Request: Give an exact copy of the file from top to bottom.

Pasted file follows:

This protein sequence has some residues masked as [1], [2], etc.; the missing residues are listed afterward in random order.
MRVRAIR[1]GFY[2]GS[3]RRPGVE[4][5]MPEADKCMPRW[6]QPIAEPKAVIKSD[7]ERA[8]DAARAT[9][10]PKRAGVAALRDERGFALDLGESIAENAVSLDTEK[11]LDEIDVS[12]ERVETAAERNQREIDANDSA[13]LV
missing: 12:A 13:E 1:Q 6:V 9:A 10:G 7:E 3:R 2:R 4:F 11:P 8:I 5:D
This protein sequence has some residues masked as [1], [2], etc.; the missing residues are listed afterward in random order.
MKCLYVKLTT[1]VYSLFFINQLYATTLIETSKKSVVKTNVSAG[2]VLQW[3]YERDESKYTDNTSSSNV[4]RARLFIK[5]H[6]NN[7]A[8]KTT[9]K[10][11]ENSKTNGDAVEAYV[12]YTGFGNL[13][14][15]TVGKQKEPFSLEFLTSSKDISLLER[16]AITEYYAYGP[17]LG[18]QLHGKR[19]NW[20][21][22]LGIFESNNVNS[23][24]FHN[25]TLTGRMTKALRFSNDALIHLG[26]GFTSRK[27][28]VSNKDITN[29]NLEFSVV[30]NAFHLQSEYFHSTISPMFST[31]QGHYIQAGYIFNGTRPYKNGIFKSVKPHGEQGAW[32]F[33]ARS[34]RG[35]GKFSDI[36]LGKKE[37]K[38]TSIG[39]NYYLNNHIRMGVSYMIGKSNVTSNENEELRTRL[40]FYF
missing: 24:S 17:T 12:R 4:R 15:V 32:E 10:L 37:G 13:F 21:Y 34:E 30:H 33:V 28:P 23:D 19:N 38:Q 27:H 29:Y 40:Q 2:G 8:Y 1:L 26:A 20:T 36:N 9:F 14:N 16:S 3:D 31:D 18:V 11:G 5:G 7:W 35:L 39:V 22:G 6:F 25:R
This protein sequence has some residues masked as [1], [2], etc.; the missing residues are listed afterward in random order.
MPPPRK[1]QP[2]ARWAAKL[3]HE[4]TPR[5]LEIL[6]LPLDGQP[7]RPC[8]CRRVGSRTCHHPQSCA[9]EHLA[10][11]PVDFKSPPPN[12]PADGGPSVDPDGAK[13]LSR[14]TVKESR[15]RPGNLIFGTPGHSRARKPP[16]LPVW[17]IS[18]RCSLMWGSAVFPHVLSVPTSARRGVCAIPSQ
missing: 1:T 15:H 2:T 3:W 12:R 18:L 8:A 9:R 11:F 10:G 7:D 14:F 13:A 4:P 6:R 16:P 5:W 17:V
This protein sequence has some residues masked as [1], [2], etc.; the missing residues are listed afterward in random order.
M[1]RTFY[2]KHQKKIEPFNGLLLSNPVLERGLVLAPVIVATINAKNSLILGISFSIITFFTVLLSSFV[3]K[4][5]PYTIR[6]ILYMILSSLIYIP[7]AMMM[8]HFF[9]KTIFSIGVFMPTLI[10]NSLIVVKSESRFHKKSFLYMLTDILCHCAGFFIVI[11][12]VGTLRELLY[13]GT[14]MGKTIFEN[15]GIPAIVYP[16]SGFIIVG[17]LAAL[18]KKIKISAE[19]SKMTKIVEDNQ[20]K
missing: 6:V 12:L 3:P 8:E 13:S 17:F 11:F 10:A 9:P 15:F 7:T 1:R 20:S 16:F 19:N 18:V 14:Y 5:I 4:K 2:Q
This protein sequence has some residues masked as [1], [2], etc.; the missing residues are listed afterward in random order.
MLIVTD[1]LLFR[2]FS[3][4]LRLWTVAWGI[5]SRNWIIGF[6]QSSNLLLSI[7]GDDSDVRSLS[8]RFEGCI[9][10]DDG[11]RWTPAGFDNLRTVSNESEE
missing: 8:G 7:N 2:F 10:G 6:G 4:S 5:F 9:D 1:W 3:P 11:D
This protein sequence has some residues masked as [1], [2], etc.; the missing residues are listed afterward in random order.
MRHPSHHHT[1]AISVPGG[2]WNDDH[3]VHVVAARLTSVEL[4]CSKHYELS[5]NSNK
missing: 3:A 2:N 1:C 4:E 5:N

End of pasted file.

This protein sequence has some residues masked as [1], [2], etc.; the missing residues are listed afterward in random order.
MRVRAIR[1]GFY[2]GS[3]RRPGVE[4][5]MPEADKCMPRW[6]QPIAEPKAVIKSD[7]ERA[8]DAARAT[9][10]PKRAGVAALRDERGFALDLGESIAENAVSLDTEK[11]LDEIDVS[12]ERVETAAERNQREIDANDSA[13]LV
missing: 12:A 13:E 1:Q 6:V 9:A 10:G 7:E 3:R 2:R 4:F 11:P 8:I 5:D
This protein sequence has some residues masked as [1], [2], etc.; the missing residues are listed afterward in random order.
MKCLYVKLTT[1]VYSLFFINQLYATTLIETSKKSVVKTNVSAG[2]VLQW[3]YERDESKYTDNTSSSNV[4]RARLFIK[5]H[6]NN[7]A[8]KTT[9]K[10][11]ENSKTNGDAVEAYV[12]YTGFGNL[13][14][15]TVGKQKEPFSLEFLTSSKDISLLER[16]AITEYYAYGP[17]LG[18]QLHGKR[19]NW[20][21][22]LGIFESNNVNS[23][24]FHN[25]TLTGRMTKALRFSNDALIHLG[26]GFTSRK[27][28]VSNKDITN[29]NLEFSVV[30]NAFHLQSEYFHSTISPMFST[31]QGHYIQAGYIFNGTRPYKNGIFKSVKPHGEQGAW[32]F[33]ARS[34]RG[35]GKFSDI[36]LGKKE[37]K[38]TSIG[39]NYYLNNHIRMGVSYMIGKSNVTSNENEELRTRL[40]FYF
missing: 24:S 17:T 12:R 4:R 15:V 32:E 10:L 37:G 13:F 21:Y 34:E 30:H 33:V 28:P 23:D 19:N 38:Q 27:H 29:Y 40:Q 2:G 8:Y 1:L 26:A 20:T 36:N 9:F 14:N 16:S 3:D 31:D 18:V 11:G 5:G 7:W 35:L 39:V 22:G 6:F 25:R
This protein sequence has some residues masked as [1], [2], etc.; the missing residues are listed afterward in random order.
MPPPRK[1]QP[2]ARWAAKL[3]HE[4]TPR[5]LEIL[6]LPLDGQP[7]RPC[8]CRRVGSRTCHHPQSCA[9]EHLA[10][11]PVDFKSPPPN[12]PADGGPSVDPDGAK[13]LSR[14]TVKESR[15]RPGNLIFGTPGHSRARKPP[16]LPVW[17]IS[18]RCSLMWGSAVFPHVLSVPTSARRGVCAIPSQ
missing: 1:T 15:H 2:T 3:W 12:R 18:L 8:A 9:R 11:F 10:G 7:D 14:F 13:A 4:P 6:R 16:P 5:W 17:V
This protein sequence has some residues masked as [1], [2], etc.; the missing residues are listed afterward in random order.
M[1]RTFY[2]KHQKKIEPFNGLLLSNPVLERGLVLAPVIVATINAKNSLILGISFSIITFFTVLLSSFV[3]K[4][5]PYTIR[6]ILYMILSSLIYIP[7]AMMM[8]HFF[9]KTIFSIGVFMPTLI[10]NSLIVVKSESRFHKKSFLYMLTDILCHCAGFFIVI[11][12]VGTLRELLY[13]GT[14]MGKTIFEN[15]GIPAIVYP[16]SGFIIVG[17]LAAL[18]KKIKISAE[19]SKMTKIVEDNQ[20]K
missing: 6:V 12:L 3:P 8:E 13:S 17:F 11:F 10:A 9:P 15:F 7:T 1:R 20:S 16:F 19:N 18:V 14:Y 5:I 4:K 2:Q
This protein sequence has some residues masked as [1], [2], etc.; the missing residues are listed afterward in random order.
MLIVTD[1]LLFR[2]FS[3][4]LRLWTVAWGI[5]SRNWIIGF[6]QSSNLLLSI[7]GDDSDVRSLS[8]RFEGCI[9][10]DDG[11]RWTPAGFDNLRTVSNESEE
missing: 8:G 7:N 2:F 10:G 6:G 4:S 5:F 9:D 1:W 3:P 11:D
This protein sequence has some residues masked as [1], [2], etc.; the missing residues are listed afterward in random order.
MRHPSHHHT[1]AISVPGG[2]WNDDH[3]VHVVAARLTSVEL[4]CSKHYELS[5]NSNK
missing: 3:A 2:N 1:C 4:E 5:N